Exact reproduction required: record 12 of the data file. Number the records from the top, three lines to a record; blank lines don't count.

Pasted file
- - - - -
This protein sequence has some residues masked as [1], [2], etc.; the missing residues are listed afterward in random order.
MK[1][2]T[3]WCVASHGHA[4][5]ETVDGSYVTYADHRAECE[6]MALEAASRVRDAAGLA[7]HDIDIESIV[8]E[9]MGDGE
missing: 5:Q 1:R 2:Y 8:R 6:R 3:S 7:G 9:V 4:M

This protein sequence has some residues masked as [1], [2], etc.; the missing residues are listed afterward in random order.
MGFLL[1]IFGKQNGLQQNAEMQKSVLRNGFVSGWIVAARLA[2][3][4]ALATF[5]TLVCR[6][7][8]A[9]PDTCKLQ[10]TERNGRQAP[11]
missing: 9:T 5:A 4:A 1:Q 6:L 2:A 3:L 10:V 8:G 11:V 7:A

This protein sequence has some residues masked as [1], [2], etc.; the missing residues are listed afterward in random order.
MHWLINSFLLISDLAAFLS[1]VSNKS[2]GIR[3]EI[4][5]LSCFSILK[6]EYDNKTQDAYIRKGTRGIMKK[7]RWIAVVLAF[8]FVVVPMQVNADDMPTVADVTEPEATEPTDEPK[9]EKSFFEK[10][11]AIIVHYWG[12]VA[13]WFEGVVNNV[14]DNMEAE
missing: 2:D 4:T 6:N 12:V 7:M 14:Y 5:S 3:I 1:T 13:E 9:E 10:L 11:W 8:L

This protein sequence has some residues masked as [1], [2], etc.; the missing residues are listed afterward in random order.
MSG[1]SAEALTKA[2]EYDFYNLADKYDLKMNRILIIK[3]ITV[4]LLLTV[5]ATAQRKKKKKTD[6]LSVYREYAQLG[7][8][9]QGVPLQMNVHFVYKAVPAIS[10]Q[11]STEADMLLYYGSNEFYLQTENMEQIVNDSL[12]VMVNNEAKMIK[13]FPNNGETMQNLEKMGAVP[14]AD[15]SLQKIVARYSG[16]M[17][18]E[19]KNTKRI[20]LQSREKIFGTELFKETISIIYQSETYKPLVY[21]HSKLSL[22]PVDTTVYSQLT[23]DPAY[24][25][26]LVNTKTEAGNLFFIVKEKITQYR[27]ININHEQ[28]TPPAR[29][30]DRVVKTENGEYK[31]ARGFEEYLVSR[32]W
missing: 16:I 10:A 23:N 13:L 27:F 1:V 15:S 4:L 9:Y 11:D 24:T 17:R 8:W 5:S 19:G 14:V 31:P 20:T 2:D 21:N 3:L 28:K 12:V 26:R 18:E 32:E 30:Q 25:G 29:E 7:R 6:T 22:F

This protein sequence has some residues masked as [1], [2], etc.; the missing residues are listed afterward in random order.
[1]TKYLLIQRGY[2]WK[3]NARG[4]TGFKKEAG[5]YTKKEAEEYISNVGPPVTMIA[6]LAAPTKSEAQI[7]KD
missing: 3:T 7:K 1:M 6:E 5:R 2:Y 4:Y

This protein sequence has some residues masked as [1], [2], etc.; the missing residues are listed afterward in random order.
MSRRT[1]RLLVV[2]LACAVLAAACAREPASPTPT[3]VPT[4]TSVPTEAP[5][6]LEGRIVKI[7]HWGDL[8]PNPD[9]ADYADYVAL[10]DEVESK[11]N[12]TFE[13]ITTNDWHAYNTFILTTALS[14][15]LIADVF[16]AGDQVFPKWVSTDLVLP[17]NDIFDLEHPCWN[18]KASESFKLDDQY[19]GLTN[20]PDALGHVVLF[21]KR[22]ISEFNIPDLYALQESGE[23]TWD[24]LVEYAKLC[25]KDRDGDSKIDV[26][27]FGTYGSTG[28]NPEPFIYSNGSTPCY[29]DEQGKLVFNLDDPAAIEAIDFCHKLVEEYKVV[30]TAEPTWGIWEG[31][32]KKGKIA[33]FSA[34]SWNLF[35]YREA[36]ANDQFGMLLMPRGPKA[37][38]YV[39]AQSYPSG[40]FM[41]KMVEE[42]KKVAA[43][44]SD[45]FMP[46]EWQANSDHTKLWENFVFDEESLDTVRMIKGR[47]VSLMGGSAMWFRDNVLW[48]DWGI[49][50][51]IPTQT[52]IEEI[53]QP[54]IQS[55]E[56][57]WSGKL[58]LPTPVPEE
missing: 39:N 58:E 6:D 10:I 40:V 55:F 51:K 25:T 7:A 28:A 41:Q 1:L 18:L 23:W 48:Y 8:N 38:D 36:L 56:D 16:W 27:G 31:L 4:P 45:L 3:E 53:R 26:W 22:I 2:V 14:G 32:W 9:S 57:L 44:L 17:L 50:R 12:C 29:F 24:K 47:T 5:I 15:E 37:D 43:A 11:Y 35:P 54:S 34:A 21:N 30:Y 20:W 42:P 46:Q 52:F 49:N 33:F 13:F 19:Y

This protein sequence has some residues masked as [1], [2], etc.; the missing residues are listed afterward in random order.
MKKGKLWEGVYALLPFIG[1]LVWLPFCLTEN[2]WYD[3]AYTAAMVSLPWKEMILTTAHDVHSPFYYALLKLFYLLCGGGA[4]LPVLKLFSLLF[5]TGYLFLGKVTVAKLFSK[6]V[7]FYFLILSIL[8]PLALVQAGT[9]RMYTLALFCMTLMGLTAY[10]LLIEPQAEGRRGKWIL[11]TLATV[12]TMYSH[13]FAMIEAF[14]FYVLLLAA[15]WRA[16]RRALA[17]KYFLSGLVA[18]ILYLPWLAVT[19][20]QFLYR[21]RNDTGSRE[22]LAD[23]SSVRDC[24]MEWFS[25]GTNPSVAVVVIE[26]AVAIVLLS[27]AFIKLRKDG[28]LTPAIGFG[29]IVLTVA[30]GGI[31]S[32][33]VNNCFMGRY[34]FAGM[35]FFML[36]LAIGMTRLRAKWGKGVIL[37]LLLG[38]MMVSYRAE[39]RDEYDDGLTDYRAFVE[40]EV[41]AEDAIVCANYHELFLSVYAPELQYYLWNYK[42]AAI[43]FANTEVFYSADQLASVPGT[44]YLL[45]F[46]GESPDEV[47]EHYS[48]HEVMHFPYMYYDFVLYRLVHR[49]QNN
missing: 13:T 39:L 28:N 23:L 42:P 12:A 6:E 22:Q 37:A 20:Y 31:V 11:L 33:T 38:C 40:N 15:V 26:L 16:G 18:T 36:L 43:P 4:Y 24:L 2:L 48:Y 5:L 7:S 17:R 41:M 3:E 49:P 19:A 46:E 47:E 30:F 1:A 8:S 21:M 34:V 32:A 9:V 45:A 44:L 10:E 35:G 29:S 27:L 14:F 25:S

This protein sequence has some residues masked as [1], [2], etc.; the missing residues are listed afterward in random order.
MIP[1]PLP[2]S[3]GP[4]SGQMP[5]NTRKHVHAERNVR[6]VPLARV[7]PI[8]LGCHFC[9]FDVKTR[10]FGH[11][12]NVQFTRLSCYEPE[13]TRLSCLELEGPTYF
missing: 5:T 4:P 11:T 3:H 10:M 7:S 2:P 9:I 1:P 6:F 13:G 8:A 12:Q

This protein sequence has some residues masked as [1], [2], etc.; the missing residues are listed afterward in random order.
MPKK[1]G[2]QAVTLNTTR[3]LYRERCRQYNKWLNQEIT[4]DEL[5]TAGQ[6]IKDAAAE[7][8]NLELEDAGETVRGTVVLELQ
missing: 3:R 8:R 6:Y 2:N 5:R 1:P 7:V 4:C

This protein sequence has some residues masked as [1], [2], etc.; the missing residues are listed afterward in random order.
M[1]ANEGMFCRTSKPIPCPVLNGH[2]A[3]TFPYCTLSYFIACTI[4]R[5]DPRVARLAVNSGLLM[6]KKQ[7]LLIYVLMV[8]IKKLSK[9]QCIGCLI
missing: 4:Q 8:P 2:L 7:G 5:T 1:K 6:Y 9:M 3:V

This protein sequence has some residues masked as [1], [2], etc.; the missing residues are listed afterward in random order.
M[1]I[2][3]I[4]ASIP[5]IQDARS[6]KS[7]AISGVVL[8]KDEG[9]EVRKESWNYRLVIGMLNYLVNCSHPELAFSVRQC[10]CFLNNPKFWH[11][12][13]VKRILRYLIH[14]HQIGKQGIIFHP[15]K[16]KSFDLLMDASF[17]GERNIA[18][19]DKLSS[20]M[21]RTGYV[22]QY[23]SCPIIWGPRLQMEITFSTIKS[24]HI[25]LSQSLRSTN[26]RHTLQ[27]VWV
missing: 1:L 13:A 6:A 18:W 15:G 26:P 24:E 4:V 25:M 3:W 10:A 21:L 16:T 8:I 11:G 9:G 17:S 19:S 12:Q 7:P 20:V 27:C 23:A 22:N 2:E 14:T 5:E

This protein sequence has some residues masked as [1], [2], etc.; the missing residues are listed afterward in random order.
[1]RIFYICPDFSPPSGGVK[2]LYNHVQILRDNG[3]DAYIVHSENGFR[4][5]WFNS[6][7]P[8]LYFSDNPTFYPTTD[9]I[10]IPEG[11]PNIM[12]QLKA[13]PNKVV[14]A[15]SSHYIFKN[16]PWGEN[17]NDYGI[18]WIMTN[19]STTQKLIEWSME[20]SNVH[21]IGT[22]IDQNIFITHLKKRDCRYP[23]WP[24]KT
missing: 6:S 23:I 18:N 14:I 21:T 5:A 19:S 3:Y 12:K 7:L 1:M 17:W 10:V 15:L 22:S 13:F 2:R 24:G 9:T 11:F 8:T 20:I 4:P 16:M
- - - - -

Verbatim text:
This protein sequence has some residues masked as [1], [2], etc.; the missing residues are listed afterward in random order.
[1]RIFYICPDFSPPSGGVK[2]LYNHVQILRDNG[3]DAYIVHSENGFR[4][5]WFNS[6][7]P[8]LYFSDNPTFYPTTD[9]I[10]IPEG[11]PNIM[12]QLKA[13]PNKVV[14]A[15]SSHYIFKN[16]PWGEN[17]NDYGI[18]WIMTN[19]STTQKLIEWSME[20]SNVH[21]IGT[22]IDQNIFITHLKKRDCRYP[23]WP[24]KT
missing: 6:S 23:I 18:N 14:I 21:T 5:A 19:S 3:Y 12:K 7:L 1:M 17:W 10:V 15:L 22:S 13:F 2:R 24:G 9:T 11:F 8:T 20:I 4:P 16:M